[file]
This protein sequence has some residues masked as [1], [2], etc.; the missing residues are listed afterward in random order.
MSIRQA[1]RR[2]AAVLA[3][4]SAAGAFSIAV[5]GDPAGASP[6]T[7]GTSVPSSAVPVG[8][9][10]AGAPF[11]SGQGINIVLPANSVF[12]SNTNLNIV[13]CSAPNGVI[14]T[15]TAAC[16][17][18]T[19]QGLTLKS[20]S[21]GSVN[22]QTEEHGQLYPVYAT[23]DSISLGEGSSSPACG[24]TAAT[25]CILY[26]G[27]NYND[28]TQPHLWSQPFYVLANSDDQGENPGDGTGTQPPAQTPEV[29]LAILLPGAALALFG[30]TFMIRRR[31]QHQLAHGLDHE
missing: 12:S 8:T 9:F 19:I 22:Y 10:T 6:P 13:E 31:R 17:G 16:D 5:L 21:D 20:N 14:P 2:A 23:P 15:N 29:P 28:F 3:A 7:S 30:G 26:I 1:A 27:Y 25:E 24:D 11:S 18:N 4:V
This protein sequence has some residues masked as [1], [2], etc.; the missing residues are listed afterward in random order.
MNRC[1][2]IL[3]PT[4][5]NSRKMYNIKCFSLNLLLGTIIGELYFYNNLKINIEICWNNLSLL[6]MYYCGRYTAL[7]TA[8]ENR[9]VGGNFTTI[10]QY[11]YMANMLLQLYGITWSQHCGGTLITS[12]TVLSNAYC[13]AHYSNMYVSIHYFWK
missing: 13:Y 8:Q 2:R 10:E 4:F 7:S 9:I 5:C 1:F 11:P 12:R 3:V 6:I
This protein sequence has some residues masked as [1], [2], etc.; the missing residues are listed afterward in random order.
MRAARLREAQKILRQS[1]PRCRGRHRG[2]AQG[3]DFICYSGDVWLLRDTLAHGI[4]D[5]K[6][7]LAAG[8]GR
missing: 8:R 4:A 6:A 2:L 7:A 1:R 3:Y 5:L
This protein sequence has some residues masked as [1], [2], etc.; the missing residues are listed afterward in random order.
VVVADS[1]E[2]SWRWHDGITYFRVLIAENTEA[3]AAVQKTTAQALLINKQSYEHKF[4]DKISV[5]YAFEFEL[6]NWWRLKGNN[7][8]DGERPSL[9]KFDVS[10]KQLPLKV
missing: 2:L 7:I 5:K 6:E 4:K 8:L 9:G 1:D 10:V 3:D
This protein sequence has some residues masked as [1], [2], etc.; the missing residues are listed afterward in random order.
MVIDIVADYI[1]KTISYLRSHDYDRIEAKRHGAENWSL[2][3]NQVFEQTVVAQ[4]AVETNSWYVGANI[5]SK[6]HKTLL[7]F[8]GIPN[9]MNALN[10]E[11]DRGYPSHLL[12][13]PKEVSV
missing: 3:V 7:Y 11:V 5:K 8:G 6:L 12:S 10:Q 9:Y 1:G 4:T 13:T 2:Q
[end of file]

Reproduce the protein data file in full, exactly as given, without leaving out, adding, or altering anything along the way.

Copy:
This protein sequence has some residues masked as [1], [2], etc.; the missing residues are listed afterward in random order.
MSIRQA[1]RR[2]AAVLA[3][4]SAAGAFSIAV[5]GDPAGASP[6]T[7]GTSVPSSAVPVG[8][9][10]AGAPF[11]SGQGINIVLPANSVF[12]SNTNLNIV[13]CSAPNGVI[14]T[15]TAAC[16][17][18]T[19]QGLTLKS[20]S[21]GSVN[22]QTEEHGQLYPVYAT[23]DSISLGEGSSSPACG[24]TAAT[25]CILY[26]G[27]NYND[28]TQPHLWSQPFYVLANSDDQGENPGDGTGTQPPAQTPEV[29]LAILLPGAALALFG[30]TFMIRRR[31]QHQLAHGLDHE
missing: 12:S 8:T 9:F 19:I 22:Y 10:T 6:P 13:E 31:R 17:G 16:D 5:L 21:D 20:N 14:P 2:A 23:P 15:N 29:P 28:F 3:A 7:S 30:G 26:I 1:A 27:Y 25:E 24:D 11:S 18:N 4:V
This protein sequence has some residues masked as [1], [2], etc.; the missing residues are listed afterward in random order.
MNRC[1][2]IL[3]PT[4][5]NSRKMYNIKCFSLNLLLGTIIGELYFYNNLKINIEICWNNLSLL[6]MYYCGRYTAL[7]TA[8]ENR[9]VGGNFTTI[10]QY[11]YMANMLLQLYGITWSQHCGGTLITS[12]TVLSNAYC[13]AHYSNMYVSIHYFWK
missing: 13:Y 8:Q 2:R 10:E 4:F 7:S 9:I 5:C 1:F 11:P 12:R 3:V 6:I
This protein sequence has some residues masked as [1], [2], etc.; the missing residues are listed afterward in random order.
MRAARLREAQKILRQS[1]PRCRGRHRG[2]AQG[3]DFICYSGDVWLLRDTLAHGI[4]D[5]K[6][7]LAAG[8]GR
missing: 8:R 4:A 6:A 2:L 7:A 1:R 3:Y 5:L
This protein sequence has some residues masked as [1], [2], etc.; the missing residues are listed afterward in random order.
VVVADS[1]E[2]SWRWHDGITYFRVLIAENTEA[3]AAVQKTTAQALLINKQSYEHKF[4]DKISV[5]YAFEFEL[6]NWWRLKGNN[7][8]DGERPSL[9]KFDVS[10]KQLPLKV
missing: 2:L 7:I 5:K 6:E 4:K 8:L 9:G 1:D 10:V 3:D
This protein sequence has some residues masked as [1], [2], etc.; the missing residues are listed afterward in random order.
MVIDIVADYI[1]KTISYLRSHDYDRIEAKRHGAENWSL[2][3]NQVFEQTVVAQ[4]AVETNSWYVGANI[5]SK[6]HKTLL[7]F[8]GIPN[9]MNALN[10]E[11]DRGYPSHLL[12][13]PKEVSV
missing: 3:V 7:Y 11:V 5:K 8:G 6:L 12:S 10:Q 9:Y 1:G 4:T 13:T 2:Q